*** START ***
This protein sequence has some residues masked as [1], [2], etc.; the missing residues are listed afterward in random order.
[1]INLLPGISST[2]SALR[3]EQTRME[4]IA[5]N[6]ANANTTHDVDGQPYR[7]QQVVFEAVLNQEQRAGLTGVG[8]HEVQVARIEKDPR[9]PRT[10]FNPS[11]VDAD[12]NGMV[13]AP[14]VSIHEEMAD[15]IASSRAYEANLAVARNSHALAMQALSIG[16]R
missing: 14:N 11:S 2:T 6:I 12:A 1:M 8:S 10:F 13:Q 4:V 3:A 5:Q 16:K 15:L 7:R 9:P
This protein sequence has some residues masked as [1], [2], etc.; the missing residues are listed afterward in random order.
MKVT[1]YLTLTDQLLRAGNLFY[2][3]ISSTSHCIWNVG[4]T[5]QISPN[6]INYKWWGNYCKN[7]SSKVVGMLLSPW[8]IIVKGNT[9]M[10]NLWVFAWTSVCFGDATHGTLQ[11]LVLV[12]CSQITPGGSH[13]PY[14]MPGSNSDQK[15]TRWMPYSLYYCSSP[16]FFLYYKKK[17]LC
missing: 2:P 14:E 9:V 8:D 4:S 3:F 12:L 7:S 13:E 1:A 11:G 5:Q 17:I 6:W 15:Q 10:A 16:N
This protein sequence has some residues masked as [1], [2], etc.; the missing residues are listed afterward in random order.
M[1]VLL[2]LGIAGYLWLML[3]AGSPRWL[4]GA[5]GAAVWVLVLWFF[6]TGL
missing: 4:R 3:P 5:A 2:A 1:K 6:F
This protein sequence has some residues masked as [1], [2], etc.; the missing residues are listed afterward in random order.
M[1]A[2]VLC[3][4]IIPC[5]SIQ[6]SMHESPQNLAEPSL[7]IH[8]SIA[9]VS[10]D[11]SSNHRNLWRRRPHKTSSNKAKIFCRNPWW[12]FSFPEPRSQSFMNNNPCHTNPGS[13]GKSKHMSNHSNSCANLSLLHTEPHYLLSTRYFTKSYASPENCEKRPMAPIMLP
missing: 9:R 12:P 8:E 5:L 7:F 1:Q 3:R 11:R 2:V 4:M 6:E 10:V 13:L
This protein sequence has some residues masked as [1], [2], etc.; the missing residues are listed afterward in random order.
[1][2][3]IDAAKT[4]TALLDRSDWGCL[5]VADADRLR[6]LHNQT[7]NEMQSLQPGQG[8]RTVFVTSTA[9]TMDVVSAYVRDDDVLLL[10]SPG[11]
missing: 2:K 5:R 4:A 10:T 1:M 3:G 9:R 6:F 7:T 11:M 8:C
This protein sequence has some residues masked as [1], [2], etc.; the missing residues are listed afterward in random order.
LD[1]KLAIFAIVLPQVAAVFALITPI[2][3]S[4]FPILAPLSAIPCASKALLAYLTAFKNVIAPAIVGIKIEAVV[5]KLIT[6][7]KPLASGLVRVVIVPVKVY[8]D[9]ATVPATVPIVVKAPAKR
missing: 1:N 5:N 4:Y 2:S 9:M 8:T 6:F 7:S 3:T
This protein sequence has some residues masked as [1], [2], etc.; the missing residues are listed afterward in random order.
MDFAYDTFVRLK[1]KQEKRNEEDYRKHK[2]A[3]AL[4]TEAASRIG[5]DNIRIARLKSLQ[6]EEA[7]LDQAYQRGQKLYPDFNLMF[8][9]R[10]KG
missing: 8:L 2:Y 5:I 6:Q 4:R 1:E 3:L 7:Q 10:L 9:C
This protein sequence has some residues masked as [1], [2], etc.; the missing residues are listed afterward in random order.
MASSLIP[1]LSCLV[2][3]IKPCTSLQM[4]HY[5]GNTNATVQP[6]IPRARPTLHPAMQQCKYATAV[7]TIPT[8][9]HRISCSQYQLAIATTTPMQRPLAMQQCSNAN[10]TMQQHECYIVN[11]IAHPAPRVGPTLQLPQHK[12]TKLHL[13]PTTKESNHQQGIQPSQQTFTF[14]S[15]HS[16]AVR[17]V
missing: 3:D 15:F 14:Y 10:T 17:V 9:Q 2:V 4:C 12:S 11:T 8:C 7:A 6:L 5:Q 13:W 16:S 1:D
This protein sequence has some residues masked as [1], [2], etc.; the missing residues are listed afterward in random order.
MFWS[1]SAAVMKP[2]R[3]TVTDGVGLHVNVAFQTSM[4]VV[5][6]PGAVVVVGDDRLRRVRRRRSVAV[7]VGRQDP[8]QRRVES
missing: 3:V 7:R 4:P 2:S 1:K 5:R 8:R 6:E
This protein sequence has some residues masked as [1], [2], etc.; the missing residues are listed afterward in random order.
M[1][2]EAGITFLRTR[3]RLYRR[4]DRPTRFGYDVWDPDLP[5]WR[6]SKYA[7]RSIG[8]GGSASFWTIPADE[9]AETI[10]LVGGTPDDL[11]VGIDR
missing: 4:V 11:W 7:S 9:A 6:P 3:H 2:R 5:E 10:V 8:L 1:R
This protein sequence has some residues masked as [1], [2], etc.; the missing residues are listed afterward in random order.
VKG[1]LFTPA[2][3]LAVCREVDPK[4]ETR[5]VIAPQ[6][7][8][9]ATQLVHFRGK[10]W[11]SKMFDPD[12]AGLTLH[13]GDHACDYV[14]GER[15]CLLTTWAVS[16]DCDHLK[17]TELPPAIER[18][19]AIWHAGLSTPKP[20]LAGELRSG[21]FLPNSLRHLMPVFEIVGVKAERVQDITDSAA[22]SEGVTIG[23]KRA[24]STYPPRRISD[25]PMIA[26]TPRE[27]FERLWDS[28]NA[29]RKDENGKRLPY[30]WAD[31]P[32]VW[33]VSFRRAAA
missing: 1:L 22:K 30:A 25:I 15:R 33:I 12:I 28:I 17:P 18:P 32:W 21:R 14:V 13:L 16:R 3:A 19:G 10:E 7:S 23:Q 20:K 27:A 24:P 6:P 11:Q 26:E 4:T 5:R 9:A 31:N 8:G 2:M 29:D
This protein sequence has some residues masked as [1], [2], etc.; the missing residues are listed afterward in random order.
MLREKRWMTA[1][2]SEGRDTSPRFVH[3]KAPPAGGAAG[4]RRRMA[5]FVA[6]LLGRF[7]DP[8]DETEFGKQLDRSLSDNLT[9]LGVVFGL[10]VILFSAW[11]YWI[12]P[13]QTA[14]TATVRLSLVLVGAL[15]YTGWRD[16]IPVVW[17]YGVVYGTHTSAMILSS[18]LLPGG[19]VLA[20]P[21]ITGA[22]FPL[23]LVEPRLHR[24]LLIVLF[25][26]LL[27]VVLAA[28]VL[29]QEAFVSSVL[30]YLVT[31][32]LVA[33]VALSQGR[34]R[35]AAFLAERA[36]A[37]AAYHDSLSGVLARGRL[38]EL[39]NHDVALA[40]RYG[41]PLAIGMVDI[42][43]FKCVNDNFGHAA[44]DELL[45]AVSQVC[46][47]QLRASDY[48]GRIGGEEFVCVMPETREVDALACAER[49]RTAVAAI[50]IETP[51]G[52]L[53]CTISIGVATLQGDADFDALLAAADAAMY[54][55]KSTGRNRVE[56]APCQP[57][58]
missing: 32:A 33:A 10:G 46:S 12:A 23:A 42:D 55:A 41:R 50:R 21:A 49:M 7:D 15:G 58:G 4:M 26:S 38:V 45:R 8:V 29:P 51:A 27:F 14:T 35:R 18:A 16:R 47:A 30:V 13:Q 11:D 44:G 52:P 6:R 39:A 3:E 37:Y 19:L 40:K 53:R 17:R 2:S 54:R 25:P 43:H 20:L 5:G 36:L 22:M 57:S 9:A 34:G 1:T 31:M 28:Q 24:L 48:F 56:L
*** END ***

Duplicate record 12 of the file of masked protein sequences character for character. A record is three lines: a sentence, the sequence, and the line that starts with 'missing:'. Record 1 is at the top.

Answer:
This protein sequence has some residues masked as [1], [2], etc.; the missing residues are listed afterward in random order.
MLREKRWMTA[1][2]SEGRDTSPRFVH[3]KAPPAGGAAG[4]RRRMA[5]FVA[6]LLGRF[7]DP[8]DETEFGKQLDRSLSDNLT[9]LGVVFGL[10]VILFSAW[11]YWI[12]P[13]QTA[14]TATVRLSLVLVGAL[15]YTGWRD[16]IPVVW[17]YGVVYGTHTSAMILSS[18]LLPGG[19]VLA[20]P[21]ITGA[22]FPL[23]LVEPRLHR[24]LLIVLF[25][26]LL[27]VVLAA[28]VL[29]QEAFVSSVL[30]YLVT[31][32]LVA[33]VALSQGR[34]R[35]AAFLAERA[36]A[37]AAYHDSLSGVLARGRL[38]EL[39]NHDVALA[40]RYG[41]PLAIGMVDI[42][43]FKCVNDNFGHAA[44]DELL[45]AVSQVC[46][47]QLRASDY[48]GRIGGEEFVCVMPETREVDALACAER[49]RTAVAAI[50]IETP[51]G[52]L[53]CTISIGVATLQGDADFDALLAAADAAMY[54][55]KSTGRNRVE[56]APCQP[57][58]
missing: 32:A 33:A 10:G 46:S 12:A 23:A 42:D 55:A 41:R 50:R 21:A 49:M 7:D 15:G 58:G 4:M 26:S 38:V 45:R 8:V 29:P 51:A 27:F 14:T 35:R 18:A 16:R 47:A 30:V 13:Q 11:D 44:G 52:P 6:R 39:A 3:E 37:Y 19:L 40:K 53:R 17:R 2:S 54:R 25:P 43:H 20:L 5:G 36:L 22:M 57:S 9:A 34:G 1:T 31:M 28:Q 24:L 48:F 56:L